But that similarity in hue should not lead us to mistake correlation for causation. In practice, it is hard to assign rationales to group voter behavior. How much of what we are seeing in those blue spots is a repudiation of racist, xenophobic, white nationalist politics by voters who feel particularly at risk due to those policies? How much is it a repudiation of an “America First,” anti-global right-wing populism that threatens to undermine the global world order that the United States has built and leads? Those are two very distinct reasons to oppose Trump, and while there is undoubtedly some significant group of voters who subscribe to both arguments, it would stand to reason that there are other voters who are sympathetic to Trumpist economics but not its cultural nationalism, or vice versa.

Disentangling the two seems a primary challenge of the left in the months and years ahead, but I worry that existing media structures are insufficient to the task, given the extent to which they are bound up in a specifically global kind of US urbanism. With notable exceptions – I’m thinking here of magazines like the Oxford American and Belt – US media outlets are concentrated in America’s global cities, imposing a structural challenge on the primary question of representation. Understanding the role that media has to play in urban culture is the central organizing question of Mediapolis; understanding its specific role within urban politics is a task that now looms larger than ever, and I’m anxious to see what our board members will have to say on that front.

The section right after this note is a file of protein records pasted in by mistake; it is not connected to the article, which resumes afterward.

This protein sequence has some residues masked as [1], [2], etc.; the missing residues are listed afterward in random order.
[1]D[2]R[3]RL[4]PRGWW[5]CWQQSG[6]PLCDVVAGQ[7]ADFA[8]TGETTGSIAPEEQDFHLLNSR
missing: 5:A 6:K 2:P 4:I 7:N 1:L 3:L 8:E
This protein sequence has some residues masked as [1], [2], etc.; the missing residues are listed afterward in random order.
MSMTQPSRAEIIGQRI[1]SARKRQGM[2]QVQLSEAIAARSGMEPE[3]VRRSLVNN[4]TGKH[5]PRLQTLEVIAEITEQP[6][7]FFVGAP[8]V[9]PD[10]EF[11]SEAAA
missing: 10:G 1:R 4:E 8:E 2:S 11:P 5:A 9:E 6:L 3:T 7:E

ES: I’m trying to think of a less cheesy transition than “I’m glad you asked,” but I’m not coming up with one. Fortunately we’ve got good stuff that will offset my vocabulary failure. Our From the Editors’ Desk participants re-connect and re-think the media and the urban in a variety of ways. Sabine Haenni and Mark Shiel’s posts both offer different models of the large-scale perspective shifts it might require to re-orient our critical attentions to and assumptions about media and the urban in the present context. Sabine’s first post will address how greater attention to the mediations of mapping in general and the mapping of migration in particular might offer new definitions of the urban experience that don’t depend on opposition to the rural or on other old binaries, producing instead a modern cinematic carte de tender, mapping “warmth of welcome” in fiction film. Mark Shiel’s post focuses on the role of pedagogy in such a shift, asking what objects it might be most useful to foreground in curriculum, and how we might also change the methods we use in our own work. Caitlin Bruce and Johan Andersson’s posts offer a closer view of the phenomenon of the definition of the city as political negation in cinema and on the role fiction film played in preparing the way for Trumpism, respectively. Finally, Stan Corkin examines the (print) media’s inability to parse or articulate the nature of the city and events within it, and its neoliberalist dictates as a root cause of which Trump is a symptom.


1 Less so in discussions of Brexit, in part because regional unity in the UK – say, Scottish votes for remain vs Welsh votes for exit – overrides some of the distinction between urban and rural
2 Indeed, they have been felt differently within US cities; as Daniel Kay Hertz has shown, the uneven development of Chicago over the last two decades has created wide disparities in safety across different parts of the city. In the 1990s, the most dangerous third of the city had six times the number of murders as the safest; by the late 2000s, the disparity was approaching fifteen times.